The changing shape of his skull was actually altering how his face looked. And not in a good way.

Not wanting my child to end up looking like Charlie Brown, I searched for remedies. He was only three months old, so his skull was still very pliable.

  • Repositioning him seemed like a good option. But it didn’t work, due to where he sleeps and an already strong preference for his head position.
  • Many experts recommend tummy time for all awake play time. But for us, tummy time was only a few minutes a day, since he still sleeps about 16 hours every day.
  • They also recommend not letting your baby sleep very much in the car seat, bouncy seat or swing, though he didn’t do that anyway. We use a sling more than the stroller and rarely spend time in the car.

I found a product that is helping. The Boppy Noggin Nest has a donut hole in the back, so it holds the baby’s head in position and relieves the pressure.

Though this pillow is not a medical device intended for treating flat head syndrome, it’s working. After a few weeks of use, my son’s head is rounding out nicely. It’s still a bit flat in back, but the sides are no longer bulging out, and he looks more like he had before I noticed the problem. BIG sigh of relief here.

Have you had any issues with flat head syndrome with your baby? If so, what did you do? Please share with our readers here!

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Why we love organic cotton for our baby hats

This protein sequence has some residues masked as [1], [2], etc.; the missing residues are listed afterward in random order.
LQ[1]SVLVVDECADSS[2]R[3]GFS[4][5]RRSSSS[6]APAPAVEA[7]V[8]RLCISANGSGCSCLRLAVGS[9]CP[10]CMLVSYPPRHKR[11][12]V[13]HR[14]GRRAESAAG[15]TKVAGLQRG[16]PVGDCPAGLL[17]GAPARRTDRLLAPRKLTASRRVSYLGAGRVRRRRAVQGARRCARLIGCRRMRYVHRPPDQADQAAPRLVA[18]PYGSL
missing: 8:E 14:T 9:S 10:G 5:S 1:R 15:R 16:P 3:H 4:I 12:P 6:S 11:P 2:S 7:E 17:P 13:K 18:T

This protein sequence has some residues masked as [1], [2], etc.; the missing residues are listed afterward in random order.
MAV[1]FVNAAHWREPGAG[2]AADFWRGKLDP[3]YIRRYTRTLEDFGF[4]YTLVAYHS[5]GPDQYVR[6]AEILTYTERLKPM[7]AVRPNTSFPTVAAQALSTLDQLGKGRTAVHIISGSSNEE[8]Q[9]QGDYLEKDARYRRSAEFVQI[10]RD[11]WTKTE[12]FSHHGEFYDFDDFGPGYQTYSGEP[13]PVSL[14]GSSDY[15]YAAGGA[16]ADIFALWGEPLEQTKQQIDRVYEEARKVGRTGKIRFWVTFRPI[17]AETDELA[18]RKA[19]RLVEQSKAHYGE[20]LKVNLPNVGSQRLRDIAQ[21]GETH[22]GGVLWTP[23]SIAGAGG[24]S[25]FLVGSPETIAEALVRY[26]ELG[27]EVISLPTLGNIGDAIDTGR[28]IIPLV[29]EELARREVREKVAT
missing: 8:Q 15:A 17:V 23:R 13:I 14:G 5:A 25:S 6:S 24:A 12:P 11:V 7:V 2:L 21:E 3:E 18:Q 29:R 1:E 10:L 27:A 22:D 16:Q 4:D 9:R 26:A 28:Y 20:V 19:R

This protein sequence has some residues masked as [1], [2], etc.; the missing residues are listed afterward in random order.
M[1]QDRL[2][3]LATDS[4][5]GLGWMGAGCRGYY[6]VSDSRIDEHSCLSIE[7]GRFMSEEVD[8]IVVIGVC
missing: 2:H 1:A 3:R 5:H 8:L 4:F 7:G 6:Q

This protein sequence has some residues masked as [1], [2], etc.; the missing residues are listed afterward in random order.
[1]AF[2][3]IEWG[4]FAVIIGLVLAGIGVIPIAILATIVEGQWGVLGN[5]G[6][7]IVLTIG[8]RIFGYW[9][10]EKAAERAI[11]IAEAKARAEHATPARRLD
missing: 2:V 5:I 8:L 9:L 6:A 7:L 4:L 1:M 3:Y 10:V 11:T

While some might consider it an unnecessary splurge, other parents feel good knowing their babies aren’t wearing pesticides and harsh dyes. Many also say that natural fabrics like high-quality organic cotton and bamboo also feel better to the touch, naturally softer and gentler on tender baby skin.

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Battling baby supermarket boredom

Inevitably there’s a crying baby in the checkout line at the supermarket. I’ve seen moms leave minutes after entering the store because their child is having a meltdown.

I can’t say I’ve never struggled at the supermarket. But since my son and I had to find a way to get along on our shopping trips, I’ll share what’s worked for us.

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Give the perfect gift!

There is nothing to lose when you consider giving off our hats as gifts for any occasion. Your recipients will surely love the chic and charming styles we offer. Plus, you get them at reasonable prices. Some buyers out there may just buy ready made hats from the nearest store. Why spend much time when you can simply log on to your computers and order hats from Chizipoms? We also take charge of the delivery of your orders.

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Speaking of Flower Hats

The crochet flower hat is great for any time of the year. Whether it is hot or cold, you will simply love them. A variation is one with the silk flower. This is especially made for your babies to wear during summer and spring. It is also a typical hat for any special occasion. We also have the shell style crochet hat with big silk peony flowers on it. It is available in different colors that will mix and match any clothing that your child puts on.